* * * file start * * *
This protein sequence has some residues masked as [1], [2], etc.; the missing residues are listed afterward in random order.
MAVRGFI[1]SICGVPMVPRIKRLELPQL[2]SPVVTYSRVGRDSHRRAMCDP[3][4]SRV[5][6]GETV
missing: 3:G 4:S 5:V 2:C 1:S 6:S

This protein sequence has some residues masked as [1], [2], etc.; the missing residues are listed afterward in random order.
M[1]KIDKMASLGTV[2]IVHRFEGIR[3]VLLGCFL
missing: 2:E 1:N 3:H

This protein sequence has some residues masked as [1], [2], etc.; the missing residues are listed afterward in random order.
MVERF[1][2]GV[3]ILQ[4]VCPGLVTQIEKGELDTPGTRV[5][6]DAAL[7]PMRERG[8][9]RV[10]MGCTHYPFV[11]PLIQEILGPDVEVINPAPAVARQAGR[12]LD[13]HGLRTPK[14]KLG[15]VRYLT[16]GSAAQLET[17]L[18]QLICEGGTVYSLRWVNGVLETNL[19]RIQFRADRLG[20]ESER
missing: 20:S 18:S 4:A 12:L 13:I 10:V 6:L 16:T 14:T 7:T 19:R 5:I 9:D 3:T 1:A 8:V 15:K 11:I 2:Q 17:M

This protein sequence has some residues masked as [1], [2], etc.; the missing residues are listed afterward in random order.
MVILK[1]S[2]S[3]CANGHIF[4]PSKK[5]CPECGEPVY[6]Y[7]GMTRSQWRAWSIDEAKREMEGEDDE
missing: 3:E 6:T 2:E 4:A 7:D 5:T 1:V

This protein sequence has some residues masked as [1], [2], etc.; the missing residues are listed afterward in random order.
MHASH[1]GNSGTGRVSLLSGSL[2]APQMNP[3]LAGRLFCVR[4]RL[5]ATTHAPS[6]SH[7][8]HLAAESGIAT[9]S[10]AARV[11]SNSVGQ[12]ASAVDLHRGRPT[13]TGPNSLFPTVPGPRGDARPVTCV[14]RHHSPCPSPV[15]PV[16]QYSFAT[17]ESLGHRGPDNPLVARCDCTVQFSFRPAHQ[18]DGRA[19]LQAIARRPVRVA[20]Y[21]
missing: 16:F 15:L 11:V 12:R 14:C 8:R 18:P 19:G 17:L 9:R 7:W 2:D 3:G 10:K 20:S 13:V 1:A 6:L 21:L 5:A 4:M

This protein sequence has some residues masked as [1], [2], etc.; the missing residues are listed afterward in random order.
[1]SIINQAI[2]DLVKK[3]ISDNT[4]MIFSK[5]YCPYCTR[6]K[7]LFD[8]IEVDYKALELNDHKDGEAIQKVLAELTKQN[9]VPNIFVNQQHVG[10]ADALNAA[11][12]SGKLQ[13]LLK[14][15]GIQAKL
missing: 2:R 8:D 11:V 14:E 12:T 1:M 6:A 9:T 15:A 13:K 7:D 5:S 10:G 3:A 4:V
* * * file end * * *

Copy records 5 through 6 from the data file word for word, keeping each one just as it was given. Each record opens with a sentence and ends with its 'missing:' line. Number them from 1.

This protein sequence has some residues masked as [1], [2], etc.; the missing residues are listed afterward in random order.
MHASH[1]GNSGTGRVSLLSGSL[2]APQMNP[3]LAGRLFCVR[4]RL[5]ATTHAPS[6]SH[7][8]HLAAESGIAT[9]S[10]AARV[11]SNSVGQ[12]ASAVDLHRGRPT[13]TGPNSLFPTVPGPRGDARPVTCV[14]RHHSPCPSPV[15]PV[16]QYSFAT[17]ESLGHRGPDNPLVARCDCTVQFSFRPAHQ[18]DGRA[19]LQAIARRPVRVA[20]Y[21]
missing: 16:F 15:L 11:V 12:R 14:C 8:R 18:P 19:G 17:L 9:R 7:W 2:D 3:G 10:K 20:S 13:V 1:A 6:L 21:L 5:A 4:M

This protein sequence has some residues masked as [1], [2], etc.; the missing residues are listed afterward in random order.
[1]SIINQAI[2]DLVKK[3]ISDNT[4]MIFSK[5]YCPYCTR[6]K[7]LFD[8]IEVDYKALELNDHKDGEAIQKVLAELTKQN[9]VPNIFVNQQHVG[10]ADALNAA[11][12]SGKLQ[13]LLK[14][15]GIQAKL
missing: 2:R 8:D 11:V 14:E 12:T 1:M 6:A 9:T 15:A 13:K 7:D 5:S 10:G 3:A 4:V